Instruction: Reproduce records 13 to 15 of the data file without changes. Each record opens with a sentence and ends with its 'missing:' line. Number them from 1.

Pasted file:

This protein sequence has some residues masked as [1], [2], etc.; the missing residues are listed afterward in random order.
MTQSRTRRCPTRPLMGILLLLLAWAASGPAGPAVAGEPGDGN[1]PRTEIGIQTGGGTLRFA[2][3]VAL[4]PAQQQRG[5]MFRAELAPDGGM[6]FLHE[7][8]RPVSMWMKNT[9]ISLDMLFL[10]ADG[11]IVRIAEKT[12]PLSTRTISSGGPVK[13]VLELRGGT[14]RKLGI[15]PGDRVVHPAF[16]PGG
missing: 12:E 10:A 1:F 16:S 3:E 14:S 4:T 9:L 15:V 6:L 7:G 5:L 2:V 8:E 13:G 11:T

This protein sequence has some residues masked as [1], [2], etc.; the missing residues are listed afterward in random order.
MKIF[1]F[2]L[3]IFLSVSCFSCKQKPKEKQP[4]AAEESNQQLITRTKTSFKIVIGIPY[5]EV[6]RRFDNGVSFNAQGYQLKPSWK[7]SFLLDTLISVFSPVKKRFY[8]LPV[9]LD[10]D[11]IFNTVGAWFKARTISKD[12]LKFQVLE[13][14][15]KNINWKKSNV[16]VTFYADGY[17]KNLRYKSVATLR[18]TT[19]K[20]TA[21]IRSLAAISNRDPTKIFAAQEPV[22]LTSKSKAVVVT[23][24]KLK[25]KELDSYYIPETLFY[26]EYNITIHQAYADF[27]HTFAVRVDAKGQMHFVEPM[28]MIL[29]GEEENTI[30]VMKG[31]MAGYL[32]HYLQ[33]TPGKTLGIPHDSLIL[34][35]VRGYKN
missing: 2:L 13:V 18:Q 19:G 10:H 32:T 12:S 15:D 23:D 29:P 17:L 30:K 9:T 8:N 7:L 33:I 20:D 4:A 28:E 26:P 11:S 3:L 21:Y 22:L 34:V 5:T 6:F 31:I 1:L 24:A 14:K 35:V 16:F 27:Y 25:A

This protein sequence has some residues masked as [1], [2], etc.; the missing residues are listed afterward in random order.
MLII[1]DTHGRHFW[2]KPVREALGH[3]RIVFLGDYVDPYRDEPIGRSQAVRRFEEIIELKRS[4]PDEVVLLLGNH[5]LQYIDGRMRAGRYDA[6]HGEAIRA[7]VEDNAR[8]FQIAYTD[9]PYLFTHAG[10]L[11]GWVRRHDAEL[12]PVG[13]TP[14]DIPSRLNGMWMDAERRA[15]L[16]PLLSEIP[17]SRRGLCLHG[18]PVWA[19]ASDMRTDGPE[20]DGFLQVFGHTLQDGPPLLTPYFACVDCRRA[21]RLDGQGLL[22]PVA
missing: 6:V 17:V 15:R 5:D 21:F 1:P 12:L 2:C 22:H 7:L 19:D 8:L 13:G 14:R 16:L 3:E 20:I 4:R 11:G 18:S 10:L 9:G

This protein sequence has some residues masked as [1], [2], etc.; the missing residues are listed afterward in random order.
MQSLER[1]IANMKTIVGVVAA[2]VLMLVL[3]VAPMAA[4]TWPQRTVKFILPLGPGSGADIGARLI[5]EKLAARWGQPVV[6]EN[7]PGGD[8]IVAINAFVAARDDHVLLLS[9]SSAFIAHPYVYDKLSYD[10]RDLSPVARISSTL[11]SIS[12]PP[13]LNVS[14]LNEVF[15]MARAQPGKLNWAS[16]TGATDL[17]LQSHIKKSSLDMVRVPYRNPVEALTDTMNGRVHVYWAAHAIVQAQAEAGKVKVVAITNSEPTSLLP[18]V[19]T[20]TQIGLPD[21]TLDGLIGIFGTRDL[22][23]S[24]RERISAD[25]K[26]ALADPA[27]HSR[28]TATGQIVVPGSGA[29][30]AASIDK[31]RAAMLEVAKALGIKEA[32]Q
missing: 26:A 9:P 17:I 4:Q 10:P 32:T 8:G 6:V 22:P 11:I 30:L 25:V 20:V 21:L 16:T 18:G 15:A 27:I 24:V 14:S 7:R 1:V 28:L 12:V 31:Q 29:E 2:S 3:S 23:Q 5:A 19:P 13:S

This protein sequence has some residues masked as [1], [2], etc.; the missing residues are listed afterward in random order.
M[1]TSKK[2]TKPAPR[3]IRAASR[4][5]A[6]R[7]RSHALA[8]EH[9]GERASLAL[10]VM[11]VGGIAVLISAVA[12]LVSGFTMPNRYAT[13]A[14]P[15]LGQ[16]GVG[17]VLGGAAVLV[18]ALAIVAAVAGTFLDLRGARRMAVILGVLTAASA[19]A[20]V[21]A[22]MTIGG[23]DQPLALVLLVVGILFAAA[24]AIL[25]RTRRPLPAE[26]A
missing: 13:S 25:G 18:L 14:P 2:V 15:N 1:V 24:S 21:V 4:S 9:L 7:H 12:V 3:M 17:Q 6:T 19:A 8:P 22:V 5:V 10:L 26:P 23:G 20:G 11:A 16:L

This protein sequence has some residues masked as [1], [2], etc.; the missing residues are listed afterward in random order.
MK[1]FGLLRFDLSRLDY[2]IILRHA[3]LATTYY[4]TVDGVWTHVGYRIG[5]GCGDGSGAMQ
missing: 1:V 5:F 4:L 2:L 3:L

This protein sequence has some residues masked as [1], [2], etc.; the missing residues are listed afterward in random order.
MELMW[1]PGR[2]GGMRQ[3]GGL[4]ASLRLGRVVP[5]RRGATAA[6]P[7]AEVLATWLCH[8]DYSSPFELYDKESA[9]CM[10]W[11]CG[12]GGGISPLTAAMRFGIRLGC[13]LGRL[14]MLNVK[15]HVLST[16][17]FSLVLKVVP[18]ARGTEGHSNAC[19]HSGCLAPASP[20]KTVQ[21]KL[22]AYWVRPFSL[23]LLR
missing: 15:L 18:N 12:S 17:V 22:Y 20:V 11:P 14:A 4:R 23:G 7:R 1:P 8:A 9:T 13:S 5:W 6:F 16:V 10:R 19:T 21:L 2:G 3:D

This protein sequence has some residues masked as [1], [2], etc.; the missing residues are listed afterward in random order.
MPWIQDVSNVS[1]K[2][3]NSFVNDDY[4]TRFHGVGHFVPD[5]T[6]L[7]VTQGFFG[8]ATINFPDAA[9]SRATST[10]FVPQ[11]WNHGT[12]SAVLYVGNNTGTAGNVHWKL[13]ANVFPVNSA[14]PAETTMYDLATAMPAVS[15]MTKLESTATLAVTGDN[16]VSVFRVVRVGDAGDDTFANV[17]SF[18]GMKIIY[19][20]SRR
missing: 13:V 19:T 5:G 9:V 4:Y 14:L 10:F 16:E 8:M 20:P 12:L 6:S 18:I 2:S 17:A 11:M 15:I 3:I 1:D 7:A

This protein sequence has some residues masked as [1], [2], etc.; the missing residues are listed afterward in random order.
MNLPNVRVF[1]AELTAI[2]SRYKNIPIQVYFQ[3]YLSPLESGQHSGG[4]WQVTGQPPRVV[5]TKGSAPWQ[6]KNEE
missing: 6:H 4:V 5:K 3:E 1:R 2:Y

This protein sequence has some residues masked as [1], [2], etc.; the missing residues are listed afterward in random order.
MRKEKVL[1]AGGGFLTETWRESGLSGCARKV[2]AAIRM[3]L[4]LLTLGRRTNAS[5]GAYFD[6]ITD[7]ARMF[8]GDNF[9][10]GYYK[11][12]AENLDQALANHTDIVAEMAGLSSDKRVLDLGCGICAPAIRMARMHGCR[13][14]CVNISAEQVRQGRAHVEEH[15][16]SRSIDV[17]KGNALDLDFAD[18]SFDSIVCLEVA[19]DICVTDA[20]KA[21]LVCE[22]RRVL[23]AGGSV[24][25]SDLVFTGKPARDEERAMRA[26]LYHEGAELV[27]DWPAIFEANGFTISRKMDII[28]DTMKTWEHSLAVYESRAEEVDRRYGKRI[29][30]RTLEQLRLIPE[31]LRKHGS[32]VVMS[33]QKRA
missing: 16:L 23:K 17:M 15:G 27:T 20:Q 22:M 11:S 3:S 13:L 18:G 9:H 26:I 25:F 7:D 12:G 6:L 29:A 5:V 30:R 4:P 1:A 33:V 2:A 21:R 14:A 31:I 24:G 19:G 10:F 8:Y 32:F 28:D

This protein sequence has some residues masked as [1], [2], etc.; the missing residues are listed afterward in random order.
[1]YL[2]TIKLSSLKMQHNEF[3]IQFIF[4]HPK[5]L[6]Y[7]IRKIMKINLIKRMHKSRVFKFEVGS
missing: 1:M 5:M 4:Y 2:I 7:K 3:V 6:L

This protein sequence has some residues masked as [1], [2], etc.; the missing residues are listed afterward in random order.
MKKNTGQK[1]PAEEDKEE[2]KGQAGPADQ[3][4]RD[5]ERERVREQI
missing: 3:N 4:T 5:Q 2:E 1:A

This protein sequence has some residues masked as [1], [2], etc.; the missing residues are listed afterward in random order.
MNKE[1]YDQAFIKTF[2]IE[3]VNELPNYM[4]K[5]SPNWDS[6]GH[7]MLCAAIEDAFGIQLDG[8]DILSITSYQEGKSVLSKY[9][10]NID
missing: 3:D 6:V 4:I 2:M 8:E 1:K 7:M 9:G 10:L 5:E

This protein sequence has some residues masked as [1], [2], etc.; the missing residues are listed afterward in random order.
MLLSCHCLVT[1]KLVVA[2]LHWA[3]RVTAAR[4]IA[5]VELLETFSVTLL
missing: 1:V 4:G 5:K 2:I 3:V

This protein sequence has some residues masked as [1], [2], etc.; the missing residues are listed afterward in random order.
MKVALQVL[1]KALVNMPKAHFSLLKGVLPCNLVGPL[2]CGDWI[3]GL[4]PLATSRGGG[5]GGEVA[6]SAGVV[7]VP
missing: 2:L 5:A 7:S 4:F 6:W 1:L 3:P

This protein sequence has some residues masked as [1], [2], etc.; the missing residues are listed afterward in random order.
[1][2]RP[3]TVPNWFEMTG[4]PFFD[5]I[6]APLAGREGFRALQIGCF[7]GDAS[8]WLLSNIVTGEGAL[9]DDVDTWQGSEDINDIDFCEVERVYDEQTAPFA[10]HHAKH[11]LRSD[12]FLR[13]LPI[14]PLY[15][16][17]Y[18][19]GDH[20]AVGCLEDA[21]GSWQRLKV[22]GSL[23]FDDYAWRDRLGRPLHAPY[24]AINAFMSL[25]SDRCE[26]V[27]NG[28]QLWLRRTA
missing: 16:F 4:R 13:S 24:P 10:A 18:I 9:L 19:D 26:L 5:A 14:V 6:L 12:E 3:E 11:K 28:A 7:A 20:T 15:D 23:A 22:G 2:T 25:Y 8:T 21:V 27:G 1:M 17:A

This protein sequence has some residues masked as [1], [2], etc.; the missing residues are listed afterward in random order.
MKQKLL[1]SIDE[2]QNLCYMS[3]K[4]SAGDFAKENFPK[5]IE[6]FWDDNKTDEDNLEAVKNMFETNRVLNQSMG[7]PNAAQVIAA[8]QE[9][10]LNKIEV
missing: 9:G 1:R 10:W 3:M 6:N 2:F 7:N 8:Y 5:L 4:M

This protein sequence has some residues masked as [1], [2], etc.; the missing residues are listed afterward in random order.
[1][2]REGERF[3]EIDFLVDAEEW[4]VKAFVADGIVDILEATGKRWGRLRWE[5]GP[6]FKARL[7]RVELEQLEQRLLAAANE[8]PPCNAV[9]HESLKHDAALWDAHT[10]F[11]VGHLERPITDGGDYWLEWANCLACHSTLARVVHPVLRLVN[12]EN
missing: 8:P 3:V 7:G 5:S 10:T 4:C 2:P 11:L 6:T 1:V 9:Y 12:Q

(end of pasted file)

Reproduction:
This protein sequence has some residues masked as [1], [2], etc.; the missing residues are listed afterward in random order.
MNKE[1]YDQAFIKTF[2]IE[3]VNELPNYM[4]K[5]SPNWDS[6]GH[7]MLCAAIEDAFGIQLDG[8]DILSITSYQEGKSVLSKY[9][10]NID
missing: 3:D 6:V 4:I 2:M 8:E 1:K 7:M 9:G 10:L 5:E

This protein sequence has some residues masked as [1], [2], etc.; the missing residues are listed afterward in random order.
MLLSCHCLVT[1]KLVVA[2]LHWA[3]RVTAAR[4]IA[5]VELLETFSVTLL
missing: 1:V 4:G 5:K 2:I 3:V

This protein sequence has some residues masked as [1], [2], etc.; the missing residues are listed afterward in random order.
MKVALQVL[1]KALVNMPKAHFSLLKGVLPCNLVGPL[2]CGDWI[3]GL[4]PLATSRGGG[5]GGEVA[6]SAGVV[7]VP
missing: 2:L 5:A 7:S 4:F 6:W 1:L 3:P